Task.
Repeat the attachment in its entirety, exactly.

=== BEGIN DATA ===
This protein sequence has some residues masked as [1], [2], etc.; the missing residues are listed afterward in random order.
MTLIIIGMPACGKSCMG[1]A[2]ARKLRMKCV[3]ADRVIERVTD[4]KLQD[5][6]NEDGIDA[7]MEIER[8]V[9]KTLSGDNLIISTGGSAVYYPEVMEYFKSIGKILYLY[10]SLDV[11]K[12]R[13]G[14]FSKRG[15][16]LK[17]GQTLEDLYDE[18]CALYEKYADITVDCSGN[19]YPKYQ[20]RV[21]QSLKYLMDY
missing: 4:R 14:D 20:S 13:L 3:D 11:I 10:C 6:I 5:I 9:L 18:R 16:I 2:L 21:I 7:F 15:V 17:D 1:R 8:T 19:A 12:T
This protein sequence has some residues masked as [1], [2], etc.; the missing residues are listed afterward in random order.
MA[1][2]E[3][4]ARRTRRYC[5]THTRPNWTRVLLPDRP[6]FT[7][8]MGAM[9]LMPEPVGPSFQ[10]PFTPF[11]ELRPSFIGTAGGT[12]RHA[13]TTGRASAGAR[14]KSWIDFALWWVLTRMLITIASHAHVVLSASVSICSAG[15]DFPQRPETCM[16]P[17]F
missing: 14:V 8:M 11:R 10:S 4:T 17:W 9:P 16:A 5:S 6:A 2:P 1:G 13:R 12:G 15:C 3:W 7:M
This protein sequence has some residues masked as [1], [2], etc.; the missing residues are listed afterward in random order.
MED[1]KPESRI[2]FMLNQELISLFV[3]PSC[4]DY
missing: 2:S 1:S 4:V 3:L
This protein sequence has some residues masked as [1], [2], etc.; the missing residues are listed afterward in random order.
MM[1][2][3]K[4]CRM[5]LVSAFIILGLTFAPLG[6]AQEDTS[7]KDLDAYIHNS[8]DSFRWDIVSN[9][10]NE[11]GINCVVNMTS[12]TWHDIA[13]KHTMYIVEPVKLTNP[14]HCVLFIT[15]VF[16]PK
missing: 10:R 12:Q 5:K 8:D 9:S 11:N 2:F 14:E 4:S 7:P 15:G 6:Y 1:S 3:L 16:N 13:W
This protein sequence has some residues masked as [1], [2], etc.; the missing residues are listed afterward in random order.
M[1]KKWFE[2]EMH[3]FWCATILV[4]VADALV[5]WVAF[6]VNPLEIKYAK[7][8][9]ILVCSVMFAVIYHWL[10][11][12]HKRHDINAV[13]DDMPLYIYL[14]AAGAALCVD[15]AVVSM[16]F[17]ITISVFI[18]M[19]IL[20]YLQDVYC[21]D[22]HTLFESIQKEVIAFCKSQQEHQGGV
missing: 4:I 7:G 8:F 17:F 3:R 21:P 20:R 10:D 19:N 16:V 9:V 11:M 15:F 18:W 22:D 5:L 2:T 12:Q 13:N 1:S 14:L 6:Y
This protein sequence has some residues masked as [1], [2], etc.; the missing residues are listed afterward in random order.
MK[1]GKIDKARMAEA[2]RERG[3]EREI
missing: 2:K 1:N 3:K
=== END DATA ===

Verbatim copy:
This protein sequence has some residues masked as [1], [2], etc.; the missing residues are listed afterward in random order.
MTLIIIGMPACGKSCMG[1]A[2]ARKLRMKCV[3]ADRVIERVTD[4]KLQD[5][6]NEDGIDA[7]MEIER[8]V[9]KTLSGDNLIISTGGSAVYYPEVMEYFKSIGKILYLY[10]SLDV[11]K[12]R[13]G[14]FSKRG[15][16]LK[17]GQTLEDLYDE[18]CALYEKYADITVDCSGN[19]YPKYQ[20]RV[21]QSLKYLMDY
missing: 4:R 14:D 20:S 13:L 3:D 11:I 10:C 6:I 5:I 9:L 18:R 16:I 2:L 21:I 7:F 15:V 17:D 1:R 8:T 19:A 12:T
This protein sequence has some residues masked as [1], [2], etc.; the missing residues are listed afterward in random order.
MA[1][2]E[3][4]ARRTRRYC[5]THTRPNWTRVLLPDRP[6]FT[7][8]MGAM[9]LMPEPVGPSFQ[10]PFTPF[11]ELRPSFIGTAGGT[12]RHA[13]TTGRASAGAR[14]KSWIDFALWWVLTRMLITIASHAHVVLSASVSICSAG[15]DFPQRPETCM[16]P[17]F
missing: 14:V 8:M 11:R 10:S 4:T 17:W 9:P 16:A 5:S 6:A 2:P 1:G 13:R 12:G 15:C 3:W 7:M
This protein sequence has some residues masked as [1], [2], etc.; the missing residues are listed afterward in random order.
MED[1]KPESRI[2]FMLNQELISLFV[3]PSC[4]DY
missing: 2:S 1:S 4:V 3:L
This protein sequence has some residues masked as [1], [2], etc.; the missing residues are listed afterward in random order.
MM[1][2][3]K[4]CRM[5]LVSAFIILGLTFAPLG[6]AQEDTS[7]KDLDAYIHNS[8]DSFRWDIVSN[9][10]NE[11]GINCVVNMTS[12]TWHDIA[13]KHTMYIVEPVKLTNP[14]HCVLFIT[15]VF[16]PK
missing: 10:R 12:Q 5:K 8:D 9:S 11:N 2:F 14:E 4:S 7:P 15:G 6:Y 1:S 3:L 16:N 13:W
This protein sequence has some residues masked as [1], [2], etc.; the missing residues are listed afterward in random order.
M[1]KKWFE[2]EMH[3]FWCATILV[4]VADALV[5]WVAF[6]VNPLEIKYAK[7][8][9]ILVCSVMFAVIYHWL[10][11][12]HKRHDINAV[13]DDMPLYIYL[14]AAGAALCVD[15]AVVSM[16]F[17]ITISVFI[18]M[19]IL[20]YLQDVYC[21]D[22]HTLFESIQKEVIAFCKSQQEHQGGV
missing: 4:I 7:G 8:F 17:F 3:R 21:P 20:R 10:D 19:N 16:V 9:V 11:M 15:F 18:W 22:D 5:L 2:T 12:Q 13:N 1:S 14:L 6:Y
This protein sequence has some residues masked as [1], [2], etc.; the missing residues are listed afterward in random order.
MK[1]GKIDKARMAEA[2]RERG[3]EREI
missing: 2:K 1:N 3:K